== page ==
Rear shock: Looking at page 137 of the parts diagram for the M937 and page 135 of the parts diagram for the M821 shows that the rear shock might be interchangeable between the M821 and M937. The two bikes have identical mounting hardware for their rear shock absorbers (77915041A). The shocks are also visually similar in the diagrams, with the main difference being the 'stepped' preload adjustment on the 937 rear shock compared to the more traditional locknut design of the 821. Coupled with the fact that the two bikes have identical rear suspension travel and likely similar swingarm geometries (821 vs 937), it's likely that shocks for the 821 such as the Ohlins DU506 can also be fitted to the 937 and offer identical/comparable gains in performance.

Rear plate holder: This is a long shot, but between pictures in the parts diagrams (p130 for m937 and p20 for m821) and various aftermarket tail tidies, it does look like the position and spacing of the mounting holes for the two bikes are similar. Whether they are identical or just visually similar wouldn't be possible to tell without parts in hand. Fortunately, there are already a few tail tidy options for the M937 from Evotech (unfortunately sold out as of writing) and R&G racing (also unavailable as of writing) so less of a need to take a gamble on this one.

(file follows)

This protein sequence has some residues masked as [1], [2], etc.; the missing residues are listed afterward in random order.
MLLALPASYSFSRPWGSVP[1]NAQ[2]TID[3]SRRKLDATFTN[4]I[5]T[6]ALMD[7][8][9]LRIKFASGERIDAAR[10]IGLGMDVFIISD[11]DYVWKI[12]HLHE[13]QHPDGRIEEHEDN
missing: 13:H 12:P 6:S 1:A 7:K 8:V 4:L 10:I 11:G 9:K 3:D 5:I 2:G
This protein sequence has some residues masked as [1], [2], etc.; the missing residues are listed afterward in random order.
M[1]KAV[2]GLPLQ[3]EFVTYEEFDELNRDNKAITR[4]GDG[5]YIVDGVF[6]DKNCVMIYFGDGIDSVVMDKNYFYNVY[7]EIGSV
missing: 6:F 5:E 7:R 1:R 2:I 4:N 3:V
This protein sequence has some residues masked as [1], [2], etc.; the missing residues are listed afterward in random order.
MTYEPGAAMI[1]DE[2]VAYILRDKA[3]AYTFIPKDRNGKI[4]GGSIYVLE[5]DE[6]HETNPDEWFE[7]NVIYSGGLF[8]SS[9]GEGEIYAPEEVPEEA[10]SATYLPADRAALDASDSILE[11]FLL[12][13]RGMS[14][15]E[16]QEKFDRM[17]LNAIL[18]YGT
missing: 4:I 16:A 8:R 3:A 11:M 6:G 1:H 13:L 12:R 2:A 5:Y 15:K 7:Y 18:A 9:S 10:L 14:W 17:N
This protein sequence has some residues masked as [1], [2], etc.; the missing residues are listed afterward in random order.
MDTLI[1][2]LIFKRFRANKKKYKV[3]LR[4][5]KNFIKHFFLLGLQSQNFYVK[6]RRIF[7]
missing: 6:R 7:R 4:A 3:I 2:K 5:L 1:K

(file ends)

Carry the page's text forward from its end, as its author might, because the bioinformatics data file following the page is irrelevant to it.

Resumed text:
Obviously I've searched these since I am interested in replacing these items on my bike. I'm curious to see if anybody else has looked into this and if so, what other parts might be interchangeable between these bikes. Any inputs about the items I've identified are welcome as well.
 

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Discussion Starter · #3 ·
Someone should bite the bullet and try out the Ohlins rear shock. ;)
Currently saving up for the termis and some lighter wheels and in no rush to upgrade rear shocks. I figure by the time I want to upgrade suspension, Ohlins will have released a M937 specific rear shock already.
 

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So on top of the $13k you spend to buy it stock, you need to invest another 4k to get it right. This new bike looks like a turd and is overpriced.
 

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Discussion Starter · #5 ·